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You Say Tomato, We Say GMO

The USDA recently approved a new, genetically modified purple tomato for cultivation in the U.S. The tomato is engineered to […]

You Say Tomato, We Say GMO

The USDA recently approved a new, genetically modified purple tomato for cultivation in the U.S. The tomato is engineered to […]

The USDA recently approved a new, genetically modified purple tomato for cultivation in the U.S. The tomato is engineered to be high in anthocyanins, a purple pigment with antioxidant properties reported to have health benefits. The modifications have also increased the GMO's shelf life.

The purple tomato was created by scientists at Norfolk Plant Sciences in the U.K. It is a mixture of old and new: The purple tomato's longer shelf life echoes the characteristics offered by the first GMO approved for human consumption (also a tomato). Scientists used traditional GMO techniques to add snapdragon genes to a tomato, resulting in a dark-fleshed fruit with generous antioxidant levels. And those antioxidants, while new to the tomato, are frequently found in existing fruits and vegetables.

The purple tomato's story weaves together breakthroughs and encores — leaving us with questions about its usefulness.


The most common GMOs (think soy, corn, cotton, alfalfa) are engineered with traits that appeal to the farmer or manufacturer. For example, Roundup Ready crops can withstand multiple applications of glyphosate, making it easier to apply weedkiller to the crop (though using more weedkiller has its own problems. Many varieties of GMO corn produce their own insecticide, providing increased pest resistance (though the trait also has some negative impacts. Non-browning GMO apples are attractive in schools or hospitals where food is prepared hours before it is served (though there are non-GMO apples that resist browning

On the other hand, the purple tomato joins a relatively short list of genetically engineered foods with traits designed to benefit the person who eats it. The GMO's color is due to added snapdragon genes that cause the tomato to produce anthocyanins — a pigment with antioxidant properties thought to have health benefits. Anthocyanins may help to reduce inflammation, protect against type 2 diabetes, or even fight cancer.

Purple flesh isn't the only novel characteristic of this GMO. Reports indicate plans to introduce the GMO at farmers' markets, where sellers can talk with interested eaters about the fruits proposed benefits. Furthermore, purple tomato seed could ultimately be made available to home gardeners — a significant departure from the restrictions faced by farmers who grow GMO commodities.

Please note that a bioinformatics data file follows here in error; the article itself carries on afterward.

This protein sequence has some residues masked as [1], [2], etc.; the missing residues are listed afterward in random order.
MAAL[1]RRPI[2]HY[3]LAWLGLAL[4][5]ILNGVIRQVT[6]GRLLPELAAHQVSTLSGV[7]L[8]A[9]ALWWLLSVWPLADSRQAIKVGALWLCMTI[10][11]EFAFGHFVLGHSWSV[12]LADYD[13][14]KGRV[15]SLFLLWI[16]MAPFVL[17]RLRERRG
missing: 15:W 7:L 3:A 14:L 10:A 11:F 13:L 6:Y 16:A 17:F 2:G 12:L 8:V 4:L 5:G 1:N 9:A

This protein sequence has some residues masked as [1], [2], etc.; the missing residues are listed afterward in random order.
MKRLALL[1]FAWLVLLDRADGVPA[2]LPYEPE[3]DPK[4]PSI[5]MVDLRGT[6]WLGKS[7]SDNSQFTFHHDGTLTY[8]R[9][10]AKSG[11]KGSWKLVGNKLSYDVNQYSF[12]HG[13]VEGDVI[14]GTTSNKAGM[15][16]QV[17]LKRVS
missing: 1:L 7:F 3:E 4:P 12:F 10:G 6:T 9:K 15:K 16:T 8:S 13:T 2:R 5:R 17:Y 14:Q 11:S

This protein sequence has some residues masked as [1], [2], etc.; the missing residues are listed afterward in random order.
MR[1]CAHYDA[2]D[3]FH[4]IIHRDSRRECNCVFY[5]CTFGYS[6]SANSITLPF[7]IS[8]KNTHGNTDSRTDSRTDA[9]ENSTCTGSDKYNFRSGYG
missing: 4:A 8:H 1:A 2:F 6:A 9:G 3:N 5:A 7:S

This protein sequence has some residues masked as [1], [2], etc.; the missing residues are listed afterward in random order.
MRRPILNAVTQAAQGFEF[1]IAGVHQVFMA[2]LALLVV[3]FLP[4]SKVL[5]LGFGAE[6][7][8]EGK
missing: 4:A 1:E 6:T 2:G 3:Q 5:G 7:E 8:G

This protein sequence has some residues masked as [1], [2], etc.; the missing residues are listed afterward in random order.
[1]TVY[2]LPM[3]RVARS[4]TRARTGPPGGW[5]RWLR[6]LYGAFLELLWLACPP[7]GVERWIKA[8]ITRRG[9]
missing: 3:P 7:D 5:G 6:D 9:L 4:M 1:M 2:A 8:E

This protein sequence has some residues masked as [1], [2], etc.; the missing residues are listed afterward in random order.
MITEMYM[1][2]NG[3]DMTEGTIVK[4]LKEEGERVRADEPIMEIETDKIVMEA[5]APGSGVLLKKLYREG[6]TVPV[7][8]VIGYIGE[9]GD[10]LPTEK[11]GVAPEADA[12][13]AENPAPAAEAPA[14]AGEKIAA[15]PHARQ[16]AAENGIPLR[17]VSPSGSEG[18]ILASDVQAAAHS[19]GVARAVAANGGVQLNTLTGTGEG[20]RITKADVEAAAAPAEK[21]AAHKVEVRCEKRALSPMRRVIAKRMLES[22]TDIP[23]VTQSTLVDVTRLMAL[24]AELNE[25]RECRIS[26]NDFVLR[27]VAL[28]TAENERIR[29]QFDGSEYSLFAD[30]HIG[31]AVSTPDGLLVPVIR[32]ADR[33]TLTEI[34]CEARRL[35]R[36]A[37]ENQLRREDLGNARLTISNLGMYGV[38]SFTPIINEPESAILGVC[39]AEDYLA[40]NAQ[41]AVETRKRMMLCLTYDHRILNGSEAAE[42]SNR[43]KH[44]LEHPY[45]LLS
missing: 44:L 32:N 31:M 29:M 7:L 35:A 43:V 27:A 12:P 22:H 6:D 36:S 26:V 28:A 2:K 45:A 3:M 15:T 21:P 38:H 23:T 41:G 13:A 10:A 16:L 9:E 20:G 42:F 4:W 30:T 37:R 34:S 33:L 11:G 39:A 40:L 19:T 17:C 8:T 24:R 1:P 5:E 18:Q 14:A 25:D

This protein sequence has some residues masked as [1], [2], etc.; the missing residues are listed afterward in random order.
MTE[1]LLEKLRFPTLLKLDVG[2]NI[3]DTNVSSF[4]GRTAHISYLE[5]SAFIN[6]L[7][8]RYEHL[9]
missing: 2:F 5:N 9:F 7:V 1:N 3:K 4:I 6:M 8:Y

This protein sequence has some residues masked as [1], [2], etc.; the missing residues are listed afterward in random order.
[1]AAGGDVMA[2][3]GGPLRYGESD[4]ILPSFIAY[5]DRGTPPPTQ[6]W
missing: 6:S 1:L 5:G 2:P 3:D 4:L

The purple tomato is also the first GMO to be deregulated under the new SECURE rule, which went into effect in 2020. The SECURE rule streamlined some aspects of GMO regulation, effectively removing many GMOs from USDA oversight, and was the first substantial revision of biotechnology regulation since 1987.

… tomahto

The genetically modified purple tomato is not the first genetically modified tomato. In fact, the first GMO ever approved for human consumption was a tomato — the Flavr Savr tomato, engineered for hardiness and longer shelf life. 

Also, the purple tomato is not the first GMO whose modified traits promise a health benefit to the consumer. For example, the Sicilian Rouge tomato is engineered for higher levels of an amino acid believed to aid in relaxation and help lower blood pressure (the Sicilian Rouge is currently available only in Japan). 

It is not the first purple tomato. Other varieties with deep, dark skin include heirloom Cherokee Purple or traditionally cross-bred Indigo Apple tomatoes. It is not the only food high in anthocyanins, either — berries, cherries, pomegranates, cabbage and eggplant are a few of the many excellent natural sources of anthocyanins. 

This makes us wonder: Is a genetically modified, high-anthocyanin tomato really the best use of cutting edge science? Has the team at Norfolk Plant Sciences reinvented the wheel? Genetic modification is an expensive process that, in this case, delivers a niche product with a trait already found in various natural foods (more on that in a moment). Nevertheless, lead botanist Cathie Martin would like to expand the niche. According to an interview in Fast Company, Martin foresees applying the same process to "bananas, oranges, and countless other fruits." 

In the meantime, you can reach for blueberries or blackberries if you'd like to increase your anthocyanin intake. Or try cabbage. Or pomegranates. Or grapes (grape juice and wine have benefits as well!) or eggplant. Also, purple carrots. Or black beans. Or cherries, elderberries, strawberries, chokeberries, açai, blood oranges, and so on.

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